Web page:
Debbie Brown Ousted As Alaska Republican Leader As Party Members Feud

By Yereth Rosen

ANCHORAGE, Alaska, April 12 (Reuters) - The head of the Alaska Republican party was ousted from her post and a public feud raged on this week between state party traditionalists and Tea Party loyalists allied variously with Sarah Palin and Ron Paul.

State Republican chairwoman Debbie Brown, a self-described "strong conservative" who shuttered party headquarters in midtown Anchorage as a part of her war with the party's old guard, says she is still the party's leader despite "shenanigans" by its executive committee, who removed her from the job on Monday.

Brown, from Kasilof, Alaska, was traveling and did not attend Monday's meeting, which she dismissed as illegitimate.

She was the second GOP chief ousted this year in sparsely populated Alaska, where big personalities can be just as powerful politically as ideology.

Brown was replaced by retired Army Colonel Peter Goldberg, a little-known recent returnee to the state where he was once posted during his military service.

Officially, Brown was removed over management issues. "She simply failed to demonstrate any capacity to lead or success in the position of chair," said Frank McQueary, a non-voting committee member who participated in the meeting.

That meeting was held at a site away from the darkened state party headquarters in midtown Anchorage, which on Brown's orders had notices posted outside, still there on Friday, advising that access to the building had been rescinded as of April 4.

The leadership upheaval followed months of infighting pitting longtime party leaders against activists including supporters of former Governor and Republican vice presidential nominee Sarah Palin, former Alaska Senate candidate Joe Miller, and libertarian-minded supporters of Ron Paul, the former candidate for the Republican presidential nominaion.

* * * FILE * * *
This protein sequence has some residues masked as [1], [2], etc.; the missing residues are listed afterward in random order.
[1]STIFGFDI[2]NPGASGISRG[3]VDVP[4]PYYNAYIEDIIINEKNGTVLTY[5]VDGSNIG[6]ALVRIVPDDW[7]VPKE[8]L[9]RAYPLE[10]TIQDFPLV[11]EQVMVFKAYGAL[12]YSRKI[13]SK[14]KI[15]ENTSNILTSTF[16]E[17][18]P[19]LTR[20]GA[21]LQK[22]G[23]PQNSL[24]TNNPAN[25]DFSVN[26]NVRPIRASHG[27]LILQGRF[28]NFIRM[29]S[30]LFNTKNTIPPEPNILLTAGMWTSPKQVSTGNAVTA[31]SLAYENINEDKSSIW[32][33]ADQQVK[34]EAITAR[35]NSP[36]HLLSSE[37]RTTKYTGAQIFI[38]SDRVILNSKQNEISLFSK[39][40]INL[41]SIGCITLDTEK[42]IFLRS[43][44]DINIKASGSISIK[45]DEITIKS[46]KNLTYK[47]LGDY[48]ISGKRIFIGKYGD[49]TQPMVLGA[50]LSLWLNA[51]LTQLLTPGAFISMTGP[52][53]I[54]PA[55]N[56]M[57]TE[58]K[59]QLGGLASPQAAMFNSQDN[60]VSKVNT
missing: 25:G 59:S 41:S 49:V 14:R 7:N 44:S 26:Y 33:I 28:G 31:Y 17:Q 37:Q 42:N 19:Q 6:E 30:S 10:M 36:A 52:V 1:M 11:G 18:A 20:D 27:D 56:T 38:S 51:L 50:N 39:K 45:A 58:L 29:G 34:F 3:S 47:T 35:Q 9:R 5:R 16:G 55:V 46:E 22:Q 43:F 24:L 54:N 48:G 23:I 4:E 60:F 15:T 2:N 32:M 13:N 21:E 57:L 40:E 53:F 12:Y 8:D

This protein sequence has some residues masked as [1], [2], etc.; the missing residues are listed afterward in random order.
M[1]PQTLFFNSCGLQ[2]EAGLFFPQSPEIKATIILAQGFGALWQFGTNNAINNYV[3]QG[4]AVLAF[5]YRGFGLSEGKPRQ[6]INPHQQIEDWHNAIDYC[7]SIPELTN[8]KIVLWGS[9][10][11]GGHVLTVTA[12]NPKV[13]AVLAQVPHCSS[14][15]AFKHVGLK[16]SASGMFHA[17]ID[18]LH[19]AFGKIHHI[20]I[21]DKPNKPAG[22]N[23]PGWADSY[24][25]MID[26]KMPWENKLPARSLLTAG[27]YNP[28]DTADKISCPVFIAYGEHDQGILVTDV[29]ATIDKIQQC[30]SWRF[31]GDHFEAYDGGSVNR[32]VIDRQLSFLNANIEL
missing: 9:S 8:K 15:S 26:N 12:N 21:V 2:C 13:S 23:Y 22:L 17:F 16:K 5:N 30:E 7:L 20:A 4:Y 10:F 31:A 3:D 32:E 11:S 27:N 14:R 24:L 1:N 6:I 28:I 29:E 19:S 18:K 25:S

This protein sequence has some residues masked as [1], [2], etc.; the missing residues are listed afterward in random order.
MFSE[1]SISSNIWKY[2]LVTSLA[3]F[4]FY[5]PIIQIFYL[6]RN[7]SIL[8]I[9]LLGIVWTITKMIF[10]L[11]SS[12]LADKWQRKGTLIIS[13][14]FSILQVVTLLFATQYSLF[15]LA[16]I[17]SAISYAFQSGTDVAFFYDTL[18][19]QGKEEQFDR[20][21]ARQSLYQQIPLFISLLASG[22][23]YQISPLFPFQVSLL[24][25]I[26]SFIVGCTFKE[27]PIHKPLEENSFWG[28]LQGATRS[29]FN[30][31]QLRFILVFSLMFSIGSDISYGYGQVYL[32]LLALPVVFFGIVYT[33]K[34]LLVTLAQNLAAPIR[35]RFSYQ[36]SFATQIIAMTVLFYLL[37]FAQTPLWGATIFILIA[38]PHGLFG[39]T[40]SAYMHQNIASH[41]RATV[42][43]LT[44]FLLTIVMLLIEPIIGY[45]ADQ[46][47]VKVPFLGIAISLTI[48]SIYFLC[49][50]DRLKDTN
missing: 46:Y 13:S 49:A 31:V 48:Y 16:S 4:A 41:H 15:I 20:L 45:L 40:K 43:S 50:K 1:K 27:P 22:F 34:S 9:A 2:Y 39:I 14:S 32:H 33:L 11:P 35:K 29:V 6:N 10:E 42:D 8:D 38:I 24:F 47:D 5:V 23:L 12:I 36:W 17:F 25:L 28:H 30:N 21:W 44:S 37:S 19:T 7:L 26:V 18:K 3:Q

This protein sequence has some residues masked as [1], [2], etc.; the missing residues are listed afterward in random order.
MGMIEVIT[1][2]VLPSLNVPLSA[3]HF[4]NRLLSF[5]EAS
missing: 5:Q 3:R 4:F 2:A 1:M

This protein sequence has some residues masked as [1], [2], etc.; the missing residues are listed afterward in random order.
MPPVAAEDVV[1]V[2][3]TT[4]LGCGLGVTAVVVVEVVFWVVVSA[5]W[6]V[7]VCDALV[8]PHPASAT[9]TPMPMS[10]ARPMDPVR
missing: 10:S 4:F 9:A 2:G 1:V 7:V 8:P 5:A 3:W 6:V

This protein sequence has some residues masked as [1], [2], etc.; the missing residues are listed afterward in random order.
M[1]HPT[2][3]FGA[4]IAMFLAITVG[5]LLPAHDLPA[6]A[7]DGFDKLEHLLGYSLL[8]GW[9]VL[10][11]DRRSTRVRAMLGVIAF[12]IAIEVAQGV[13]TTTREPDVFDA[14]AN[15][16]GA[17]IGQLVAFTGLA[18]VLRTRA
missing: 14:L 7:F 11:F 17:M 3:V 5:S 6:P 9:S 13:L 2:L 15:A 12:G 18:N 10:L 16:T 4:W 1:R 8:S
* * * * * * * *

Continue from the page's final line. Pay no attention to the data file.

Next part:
But national politics have little to do with the turmoil among Alaska Republicans.

"This is much more specific to Alaska than it is a reflection of the national issues," said Gerald McBeath, a political science professor at the University of Alaska Fairbanks.

Brown has found herself at a national Republican meeting in Los Angeles this week alongside her appointed successor, Goldberg, with both identifying themselves as head of the state party - and both denied that title at the meeting, she said in a text message to Reuters on Friday signed "Debra Holle Brown, Chairman, Alaska Republican Party."

The national Republican leadership "decided the best solution, for all parties, was to deny Alaska a Chairman's seat," she wrote.


Brown's ouster followed a similar move in January against her fellow Tea Party ally Russ Millette. He had been elected to succeed longtime chairman Randy Ruedrich, who left the job voluntarily.

Ruedrich had long feuded with Palin and Miller.

Miller, who is mulling a 2014 campaign against Democratic Senator Mark Begich, defended Brown in an essay published on his website, "Restoring Liberty." He said charges against her were spurious and that she had been the victim of "a kangaroo court-type proceeding orchestrated by long-time party bosses."

McQueary, the executive committee member, said Brown has the right to appeal her removal. If she appeals, party members will consider the matter at their May 25 state convention, he said. (Reporting by Yereth Rosen; Editing by Cynthia Johnston, Gary Hill)



The Strongest Conservatives In Congress